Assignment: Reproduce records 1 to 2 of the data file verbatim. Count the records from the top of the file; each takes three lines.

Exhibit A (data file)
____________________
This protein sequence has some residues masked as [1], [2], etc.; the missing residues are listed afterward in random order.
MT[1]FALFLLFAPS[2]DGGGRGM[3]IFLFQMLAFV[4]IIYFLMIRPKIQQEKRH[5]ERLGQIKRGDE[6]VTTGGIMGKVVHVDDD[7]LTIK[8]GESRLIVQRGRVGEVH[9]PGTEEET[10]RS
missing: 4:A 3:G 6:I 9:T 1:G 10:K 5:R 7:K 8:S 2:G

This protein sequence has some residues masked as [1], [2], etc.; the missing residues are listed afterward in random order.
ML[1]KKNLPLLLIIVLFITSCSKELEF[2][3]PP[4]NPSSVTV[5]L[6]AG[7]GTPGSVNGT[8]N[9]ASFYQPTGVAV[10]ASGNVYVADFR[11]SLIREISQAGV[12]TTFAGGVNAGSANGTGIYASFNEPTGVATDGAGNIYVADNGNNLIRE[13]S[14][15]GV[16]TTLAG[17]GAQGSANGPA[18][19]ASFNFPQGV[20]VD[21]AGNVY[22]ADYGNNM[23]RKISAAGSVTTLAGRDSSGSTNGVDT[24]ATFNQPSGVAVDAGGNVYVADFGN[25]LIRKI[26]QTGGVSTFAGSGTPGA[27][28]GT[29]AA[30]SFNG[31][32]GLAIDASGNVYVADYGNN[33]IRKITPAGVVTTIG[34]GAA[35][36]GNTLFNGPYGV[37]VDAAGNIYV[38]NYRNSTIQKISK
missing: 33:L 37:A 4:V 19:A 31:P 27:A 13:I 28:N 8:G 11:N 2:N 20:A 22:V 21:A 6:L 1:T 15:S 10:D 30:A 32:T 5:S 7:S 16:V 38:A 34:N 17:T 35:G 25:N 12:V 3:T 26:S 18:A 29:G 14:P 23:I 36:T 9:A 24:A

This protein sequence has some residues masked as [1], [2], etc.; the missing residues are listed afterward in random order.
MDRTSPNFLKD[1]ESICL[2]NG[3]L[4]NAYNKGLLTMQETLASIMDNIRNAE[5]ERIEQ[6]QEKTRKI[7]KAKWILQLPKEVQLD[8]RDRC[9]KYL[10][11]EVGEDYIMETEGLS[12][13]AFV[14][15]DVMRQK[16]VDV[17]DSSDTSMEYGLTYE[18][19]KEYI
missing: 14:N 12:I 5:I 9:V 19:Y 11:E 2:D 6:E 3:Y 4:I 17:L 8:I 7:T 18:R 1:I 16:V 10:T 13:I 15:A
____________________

This protein sequence has some residues masked as [1], [2], etc.; the missing residues are listed afterward in random order.
MT[1]FALFLLFAPS[2]DGGGRGM[3]IFLFQMLAFV[4]IIYFLMIRPKIQQEKRH[5]ERLGQIKRGDE[6]VTTGGIMGKVVHVDDD[7]LTIK[8]GESRLIVQRGRVGEVH[9]PGTEEET[10]RS
missing: 4:A 3:G 6:I 9:T 1:G 10:K 5:R 7:K 8:S 2:G

This protein sequence has some residues masked as [1], [2], etc.; the missing residues are listed afterward in random order.
ML[1]KKNLPLLLIIVLFITSCSKELEF[2][3]PP[4]NPSSVTV[5]L[6]AG[7]GTPGSVNGT[8]N[9]ASFYQPTGVAV[10]ASGNVYVADFR[11]SLIREISQAGV[12]TTFAGGVNAGSANGTGIYASFNEPTGVATDGAGNIYVADNGNNLIRE[13]S[14][15]GV[16]TTLAG[17]GAQGSANGPA[18][19]ASFNFPQGV[20]VD[21]AGNVY[22]ADYGNNM[23]RKISAAGSVTTLAGRDSSGSTNGVDT[24]ATFNQPSGVAVDAGGNVYVADFGN[25]LIRKI[26]QTGGVSTFAGSGTPGA[27][28]GT[29]AA[30]SFNG[31][32]GLAIDASGNVYVADYGNN[33]IRKITPAGVVTTIG[34]GAA[35][36]GNTLFNGPYGV[37]VDAAGNIYV[38]NYRNSTIQKISK
missing: 33:L 37:A 4:V 19:A 31:P 27:A 13:I 28:N 8:G 11:N 2:N 20:A 22:V 21:A 6:L 1:T 15:S 10:D 30:A 32:T 5:S 7:S 16:V 38:A 34:N 17:T 35:G 25:N 12:V 3:T 26:S 18:A 29:G 14:P 23:I 36:T 9:A 24:A